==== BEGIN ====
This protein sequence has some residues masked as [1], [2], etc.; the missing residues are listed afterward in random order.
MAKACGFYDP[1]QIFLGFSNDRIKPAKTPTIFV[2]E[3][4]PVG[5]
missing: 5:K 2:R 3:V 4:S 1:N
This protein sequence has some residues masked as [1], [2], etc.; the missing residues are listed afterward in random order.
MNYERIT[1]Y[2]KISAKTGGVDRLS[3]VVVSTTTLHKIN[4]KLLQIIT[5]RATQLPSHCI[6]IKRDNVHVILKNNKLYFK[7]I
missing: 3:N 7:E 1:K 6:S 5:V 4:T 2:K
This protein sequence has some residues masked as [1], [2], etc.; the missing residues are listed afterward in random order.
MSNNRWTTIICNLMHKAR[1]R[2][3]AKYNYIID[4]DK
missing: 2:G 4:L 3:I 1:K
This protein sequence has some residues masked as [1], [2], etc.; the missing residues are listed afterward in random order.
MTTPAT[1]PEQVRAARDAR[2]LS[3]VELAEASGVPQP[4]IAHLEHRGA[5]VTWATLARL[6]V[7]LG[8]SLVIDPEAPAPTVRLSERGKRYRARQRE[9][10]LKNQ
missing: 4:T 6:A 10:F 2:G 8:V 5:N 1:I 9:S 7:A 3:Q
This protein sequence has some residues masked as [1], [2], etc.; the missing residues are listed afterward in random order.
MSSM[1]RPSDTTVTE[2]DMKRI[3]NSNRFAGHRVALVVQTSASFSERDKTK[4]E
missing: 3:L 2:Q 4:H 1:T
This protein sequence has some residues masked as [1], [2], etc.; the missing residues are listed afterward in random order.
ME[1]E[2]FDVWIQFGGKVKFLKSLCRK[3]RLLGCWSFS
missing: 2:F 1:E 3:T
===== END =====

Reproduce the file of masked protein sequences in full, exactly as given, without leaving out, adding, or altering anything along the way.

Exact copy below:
This protein sequence has some residues masked as [1], [2], etc.; the missing residues are listed afterward in random order.
MAKACGFYDP[1]QIFLGFSNDRIKPAKTPTIFV[2]E[3][4]PVG[5]
missing: 5:K 2:R 3:V 4:S 1:N
This protein sequence has some residues masked as [1], [2], etc.; the missing residues are listed afterward in random order.
MNYERIT[1]Y[2]KISAKTGGVDRLS[3]VVVSTTTLHKIN[4]KLLQIIT[5]RATQLPSHCI[6]IKRDNVHVILKNNKLYFK[7]I
missing: 3:N 7:E 1:K 6:S 5:V 4:T 2:K
This protein sequence has some residues masked as [1], [2], etc.; the missing residues are listed afterward in random order.
MSNNRWTTIICNLMHKAR[1]R[2][3]AKYNYIID[4]DK
missing: 2:G 4:L 3:I 1:K
This protein sequence has some residues masked as [1], [2], etc.; the missing residues are listed afterward in random order.
MTTPAT[1]PEQVRAARDAR[2]LS[3]VELAEASGVPQP[4]IAHLEHRGA[5]VTWATLARL[6]V[7]LG[8]SLVIDPEAPAPTVRLSERGKRYRARQRE[9][10]LKNQ
missing: 4:T 6:A 10:F 2:G 8:V 5:N 1:I 9:S 7:A 3:Q
This protein sequence has some residues masked as [1], [2], etc.; the missing residues are listed afterward in random order.
MSSM[1]RPSDTTVTE[2]DMKRI[3]NSNRFAGHRVALVVQTSASFSERDKTK[4]E
missing: 3:L 2:Q 4:H 1:T
This protein sequence has some residues masked as [1], [2], etc.; the missing residues are listed afterward in random order.
ME[1]E[2]FDVWIQFGGKVKFLKSLCRK[3]RLLGCWSFS
missing: 2:F 1:E 3:T